You think Hostess has a junk food empire? Girl Scout cookies put Twinkies to shame. Little Debbie isn't worthy to carry the merit badges of the Girl Scouts.
It's proliferation with sugar, and it's led me to a sad realization: Girl Scouts are contributing to America's obesity epidemic.
Second only to the fast food industry, Girl Scout cookies are carving a fattening niche in our society. They might be even more dangerous than McDonald's. Fast food restaurants can try to woo you with hamburgers and greasy French fries, but only Girl Scout cookies have pathos on their side.
Those cookie boxes are covered with smiling girls. Happy girls, broadening their horizons, learning new things, challenging themselves, becoming better people. Maybe one of these girls will represent your state in the Senate someday, the boxes seem to say. Maybe one of them will become President.
Don't buy the cookies? Well, that's just like saying you don't care about the future of 51 percent of the American population.
So you sheepishly offer up some cash to the incisor-less smile of that seven-year-old staring up at you. Come on, just two boxes? Make it three. It's for a good cause, after all.

Tuesday, March 01, 2005

De-Butchinizing the Browns

It is a virtually inevitable fact: when a team struggles, fans want to vent. They call for the selling of the team, the clearing out of the front office, the firing of the coach, and most of all, the gutting of the roster.
Usually, fans are just acting out. When cooler heads prevail, we see it wasn't as bad as we all thought. The team starts to win and gains respectability without having a hatchet taken to it.
Then there's the Cleveland Browns.
Every Browns fan who has ever thrown a temper tantrum watching their team lose is seeing their heat-of-the-moment wishes come to life this early NFL off-season. The Browns are, indeed, gutting the roster.
If you thought Butch Davis mishandled the Cleveland roster miserably, guess what -- the new Browns regime agrees with you.
Tuesday, new general manager Phil Savage essentially told Davis what he thought of selecting defensive tackle Gerard Warren with the third overall pick of the 2001 draft. Savage laid the groundwork of a trade that would send Warren to the Denver Broncos for a fourth-round pick. Yes, a fourth-round pick.
It might sound harsh, but on the heels of Davis, who wouldn't trade Kevin Johnson for a third-round pick only to release him a year later for nothing, it is small progress.
Savage made no guarantee the de-Butchinization of the Browns was going to be a bloodless coup. He's making good on that. Savage and head coach Romeo Crennel are going to leave the bruised, battered remains of a lot of egos as they clean house. Not that egos should matter much when you have taken the reigns of a 4-12 team.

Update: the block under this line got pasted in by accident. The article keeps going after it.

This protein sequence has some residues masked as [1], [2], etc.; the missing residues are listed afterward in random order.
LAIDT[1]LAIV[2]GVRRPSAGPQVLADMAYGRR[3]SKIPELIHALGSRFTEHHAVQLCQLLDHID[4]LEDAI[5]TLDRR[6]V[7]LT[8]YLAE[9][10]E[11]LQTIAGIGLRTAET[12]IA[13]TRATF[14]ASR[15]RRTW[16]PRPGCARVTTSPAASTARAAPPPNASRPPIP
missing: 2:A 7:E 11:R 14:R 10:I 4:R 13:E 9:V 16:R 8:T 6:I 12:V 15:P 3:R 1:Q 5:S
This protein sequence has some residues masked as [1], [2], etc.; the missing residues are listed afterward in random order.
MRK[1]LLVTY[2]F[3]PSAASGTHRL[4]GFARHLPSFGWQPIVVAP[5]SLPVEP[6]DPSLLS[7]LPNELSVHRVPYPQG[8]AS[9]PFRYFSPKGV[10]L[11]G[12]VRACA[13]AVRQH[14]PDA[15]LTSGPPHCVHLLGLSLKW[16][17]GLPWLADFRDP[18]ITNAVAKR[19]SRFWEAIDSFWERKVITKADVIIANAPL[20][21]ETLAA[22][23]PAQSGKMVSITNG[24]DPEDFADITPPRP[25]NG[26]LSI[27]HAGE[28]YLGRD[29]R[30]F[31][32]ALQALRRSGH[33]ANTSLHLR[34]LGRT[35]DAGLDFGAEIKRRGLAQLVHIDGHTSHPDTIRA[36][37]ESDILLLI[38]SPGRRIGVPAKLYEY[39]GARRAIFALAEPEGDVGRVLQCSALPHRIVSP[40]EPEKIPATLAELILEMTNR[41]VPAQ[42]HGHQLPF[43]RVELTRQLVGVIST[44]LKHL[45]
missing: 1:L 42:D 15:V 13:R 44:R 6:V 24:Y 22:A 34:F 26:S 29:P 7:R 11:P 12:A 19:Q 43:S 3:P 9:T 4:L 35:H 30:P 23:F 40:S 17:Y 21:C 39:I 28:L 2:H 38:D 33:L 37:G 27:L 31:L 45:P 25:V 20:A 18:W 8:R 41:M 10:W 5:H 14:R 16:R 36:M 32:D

Like Warren, running back William Green was, for all intents and purposes, shown the door last week when his agent was given permission to seek a trade (translation: get your underachieving client and his personal baggage the &%#@ off our team).
Robert Griffith, not the head case Warren or Green is, was also released late last week. Griffith was a mature guy and didn't disgrace the organization off the field like Warren or Green, but he was also one of Davis' prize free agent pickups. Like so many of Davis' moves, it didn't really work. Maybe Griffith was the high-paid poster boy for the previous regime's ineptitude.
Of course, you can't talk about cleaning house in Cleveland without bringing up Jeff Garcia, who met with the Buccaneers on Monday. A year after the Browns outbid the Bucs and themselves to sign Garcia, he will probably wind up inking a deal for peanuts with the team the Browns should have let him go to in the first place.
More roster beheadings are sure to come. Punter Derrick Frost, tackle Ross Verba and defensive lineman Courtney Brown are at the top of the suspect list.
Only once the blood-letting is complete can Savage then concentrate on bringing in quality players he (hopefully) did his homework on before laying down the cash, unlike Davis.
Even in the rags-to-riches, parity-driven NFL, this ordeal may take several years before Cleveland fans can start reaping the benefits and watch their team climb up the standings.